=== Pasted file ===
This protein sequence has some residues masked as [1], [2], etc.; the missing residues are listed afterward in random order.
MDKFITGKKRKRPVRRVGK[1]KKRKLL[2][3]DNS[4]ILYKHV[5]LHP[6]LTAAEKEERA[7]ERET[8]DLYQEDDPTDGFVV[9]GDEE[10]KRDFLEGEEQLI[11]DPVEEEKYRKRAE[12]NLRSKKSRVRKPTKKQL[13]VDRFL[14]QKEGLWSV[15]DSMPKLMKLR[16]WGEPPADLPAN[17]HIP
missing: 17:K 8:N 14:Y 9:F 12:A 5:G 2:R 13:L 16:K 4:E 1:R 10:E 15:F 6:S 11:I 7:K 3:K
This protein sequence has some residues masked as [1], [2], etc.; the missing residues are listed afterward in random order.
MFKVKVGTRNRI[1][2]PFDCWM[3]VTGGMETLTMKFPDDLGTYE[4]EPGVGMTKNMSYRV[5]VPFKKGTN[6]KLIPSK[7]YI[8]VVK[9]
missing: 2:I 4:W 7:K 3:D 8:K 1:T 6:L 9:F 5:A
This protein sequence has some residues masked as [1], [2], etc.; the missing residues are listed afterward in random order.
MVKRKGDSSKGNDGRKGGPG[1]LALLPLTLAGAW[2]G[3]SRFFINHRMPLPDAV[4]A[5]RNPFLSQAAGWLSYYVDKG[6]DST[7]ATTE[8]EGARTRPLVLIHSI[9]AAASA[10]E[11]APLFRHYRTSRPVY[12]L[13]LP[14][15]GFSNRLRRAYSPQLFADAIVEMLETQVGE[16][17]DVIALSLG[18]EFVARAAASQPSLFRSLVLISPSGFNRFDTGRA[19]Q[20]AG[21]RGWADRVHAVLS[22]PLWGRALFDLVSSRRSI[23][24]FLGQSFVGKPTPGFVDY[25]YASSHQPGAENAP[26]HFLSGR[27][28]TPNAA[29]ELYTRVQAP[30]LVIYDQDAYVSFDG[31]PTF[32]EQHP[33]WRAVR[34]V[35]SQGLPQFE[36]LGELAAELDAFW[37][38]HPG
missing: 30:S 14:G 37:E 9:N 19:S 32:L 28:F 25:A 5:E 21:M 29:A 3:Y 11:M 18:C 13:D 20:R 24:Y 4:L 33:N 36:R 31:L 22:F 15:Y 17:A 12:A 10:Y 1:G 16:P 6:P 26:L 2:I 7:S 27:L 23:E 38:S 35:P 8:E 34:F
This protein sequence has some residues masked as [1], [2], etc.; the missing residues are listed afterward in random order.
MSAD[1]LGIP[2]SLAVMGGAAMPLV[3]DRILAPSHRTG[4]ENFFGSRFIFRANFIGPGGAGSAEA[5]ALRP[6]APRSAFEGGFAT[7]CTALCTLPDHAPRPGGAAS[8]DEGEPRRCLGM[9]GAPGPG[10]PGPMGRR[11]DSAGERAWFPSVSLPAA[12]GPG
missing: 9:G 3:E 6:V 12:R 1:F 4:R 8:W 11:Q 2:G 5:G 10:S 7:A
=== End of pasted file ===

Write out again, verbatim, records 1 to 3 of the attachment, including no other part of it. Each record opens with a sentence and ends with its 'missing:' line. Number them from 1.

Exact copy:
This protein sequence has some residues masked as [1], [2], etc.; the missing residues are listed afterward in random order.
MDKFITGKKRKRPVRRVGK[1]KKRKLL[2][3]DNS[4]ILYKHV[5]LHP[6]LTAAEKEERA[7]ERET[8]DLYQEDDPTDGFVV[9]GDEE[10]KRDFLEGEEQLI[11]DPVEEEKYRKRAE[12]NLRSKKSRVRKPTKKQL[13]VDRFL[14]QKEGLWSV[15]DSMPKLMKLR[16]WGEPPADLPAN[17]HIP
missing: 17:K 8:N 14:Y 9:F 12:A 5:G 2:R 13:L 16:K 4:E 1:R 10:E 15:F 6:S 11:I 7:K 3:K
This protein sequence has some residues masked as [1], [2], etc.; the missing residues are listed afterward in random order.
MFKVKVGTRNRI[1][2]PFDCWM[3]VTGGMETLTMKFPDDLGTYE[4]EPGVGMTKNMSYRV[5]VPFKKGTN[6]KLIPSK[7]YI[8]VVK[9]
missing: 2:I 4:W 7:K 3:D 8:K 1:T 6:L 9:F 5:A
This protein sequence has some residues masked as [1], [2], etc.; the missing residues are listed afterward in random order.
MVKRKGDSSKGNDGRKGGPG[1]LALLPLTLAGAW[2]G[3]SRFFINHRMPLPDAV[4]A[5]RNPFLSQAAGWLSYYVDKG[6]DST[7]ATTE[8]EGARTRPLVLIHSI[9]AAASA[10]E[11]APLFRHYRTSRPVY[12]L[13]LP[14][15]GFSNRLRRAYSPQLFADAIVEMLETQVGE[16][17]DVIALSLG[18]EFVARAAASQPSLFRSLVLISPSGFNRFDTGRA[19]Q[20]AG[21]RGWADRVHAVLS[22]PLWGRALFDLVSSRRSI[23][24]FLGQSFVGKPTPGFVDY[25]YASSHQPGAENAP[26]HFLSGR[27][28]TPNAA[29]ELYTRVQAP[30]LVIYDQDAYVSFDG[31]PTF[32]EQHP[33]WRAVR[34]V[35]SQGLPQFE[36]LGELAAELDAFW[37][38]HPG
missing: 30:S 14:G 37:E 9:N 19:S 32:L 28:F 25:A 5:E 21:M 29:A 3:Y 11:M 18:C 13:D 20:R 24:Y 4:L 33:N 36:R 31:L 22:F 15:Y 17:A 12:A 10:Y 1:G 16:P 6:P 26:L 2:I 7:S 27:L 23:E 38:S 35:P 8:E 34:F